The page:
Kathryn Hanson (M.A. ’18, International Higher Education) was developing her “statement of purpose” for a graduate program at another university when the Lynch School’s new Master of Arts in International Higher Education (IHE) program popped up in an internet search. Hanson was intrigued by its academic rigor, flexibility, and proximity to her home near Boston. “As I read about the program, I realized this would be a really good fit for me.”
Hanson scrapped her plans and applied to Boston College, where she joined the inaugural IHE class this fall. The 23-year-old enrolled in order to expand her knowledge—and gain academic credentials—in the relatively new but fast-growing field of international higher education. Hanson hopes to eventually work in study abroad, an area of higher education about which she is passionate.
Hanson spent a semester at Kansai Gaidai University in Osaka, Japan, while attending Gettysburg College, where she majored in Japanese studies and graduated in 2015. “It was a defining experience,” she says. “Coming from a very small town [Rye Brook, New York], education for me has been about breaking the bubble and seeing what else is out there in the world. Japan was so different from living in the U.S. It really pushed my bubble out. ... When you interact with people from other cultures, especially in person, you lose that fear we’re seeing a lot of in today’s society.”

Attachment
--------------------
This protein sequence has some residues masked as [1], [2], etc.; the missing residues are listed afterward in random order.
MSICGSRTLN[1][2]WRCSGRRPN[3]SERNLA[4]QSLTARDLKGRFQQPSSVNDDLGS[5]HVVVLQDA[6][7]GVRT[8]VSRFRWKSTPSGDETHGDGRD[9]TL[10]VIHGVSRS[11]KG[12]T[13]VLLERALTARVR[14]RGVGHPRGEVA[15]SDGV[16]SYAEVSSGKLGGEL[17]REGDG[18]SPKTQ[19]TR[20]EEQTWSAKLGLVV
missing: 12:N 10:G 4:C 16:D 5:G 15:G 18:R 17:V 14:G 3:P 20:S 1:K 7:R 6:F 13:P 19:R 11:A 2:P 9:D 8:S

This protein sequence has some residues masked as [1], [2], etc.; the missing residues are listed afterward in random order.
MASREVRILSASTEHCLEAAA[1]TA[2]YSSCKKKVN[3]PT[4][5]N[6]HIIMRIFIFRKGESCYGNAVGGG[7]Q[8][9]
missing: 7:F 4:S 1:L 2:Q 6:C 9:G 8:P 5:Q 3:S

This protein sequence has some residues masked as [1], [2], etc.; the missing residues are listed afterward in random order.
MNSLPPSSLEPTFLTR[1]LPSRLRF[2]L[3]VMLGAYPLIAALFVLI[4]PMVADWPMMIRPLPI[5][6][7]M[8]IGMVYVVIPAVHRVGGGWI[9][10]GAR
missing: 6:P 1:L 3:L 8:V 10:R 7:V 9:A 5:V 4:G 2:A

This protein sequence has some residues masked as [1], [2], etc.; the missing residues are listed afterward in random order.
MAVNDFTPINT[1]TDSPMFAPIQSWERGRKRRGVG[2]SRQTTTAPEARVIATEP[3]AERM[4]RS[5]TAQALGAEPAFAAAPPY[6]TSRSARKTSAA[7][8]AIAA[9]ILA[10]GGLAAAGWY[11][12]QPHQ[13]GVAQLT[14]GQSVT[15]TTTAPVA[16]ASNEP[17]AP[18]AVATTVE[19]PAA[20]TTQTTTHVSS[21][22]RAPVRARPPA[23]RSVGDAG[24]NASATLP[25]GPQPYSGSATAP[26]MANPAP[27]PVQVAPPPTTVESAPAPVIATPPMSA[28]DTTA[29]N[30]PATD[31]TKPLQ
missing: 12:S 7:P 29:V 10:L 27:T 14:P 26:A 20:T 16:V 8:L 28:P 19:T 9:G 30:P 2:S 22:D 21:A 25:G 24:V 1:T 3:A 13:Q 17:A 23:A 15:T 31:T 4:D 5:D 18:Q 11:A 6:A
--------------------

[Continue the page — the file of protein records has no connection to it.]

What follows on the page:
About 60 percent of Gettysburg students opt for study abroad, and Hanson was surprised to learn that, nationally, only about ten percent of U.S. college students do so. “That sparked a flame in me,” she says. “I want to see more students study abroad.” She’s considering a thesis project examining the barriers that keep students from considering international experiences, and how they can be overcome.
Hanson, a part-time student who works full-time as a project coordinator for a translation company, relishes the flexibility the IHE program provides—including the option to take classes in person or online remotely. She was also attracted to its rich curriculum, with foundational courses on theory, practice, and policy in global higher education; research courses that build data-evaluation skills; and electives on such topics as higher education leadership, economics, and student affairs.
One of her fall courses, “Global and Comparative Systems of Higher Education,” led to an unexpected opportunity: co-authoring an article with her professor, Hans de Wit, Ph.D., a leading scholar in international higher education.
Hanson had written a research paper on academic freedom that caught de Wit’s attention. “He emailed me and said, ‘Hey, I really liked your paper, would you like to co-author a blog post with me?’” Their joint piece, “Academic Freedom Under Threat Everywhere,” appeared in Inside Higher Ed in November 2016. “It was my first published paper, and it was very exciting.”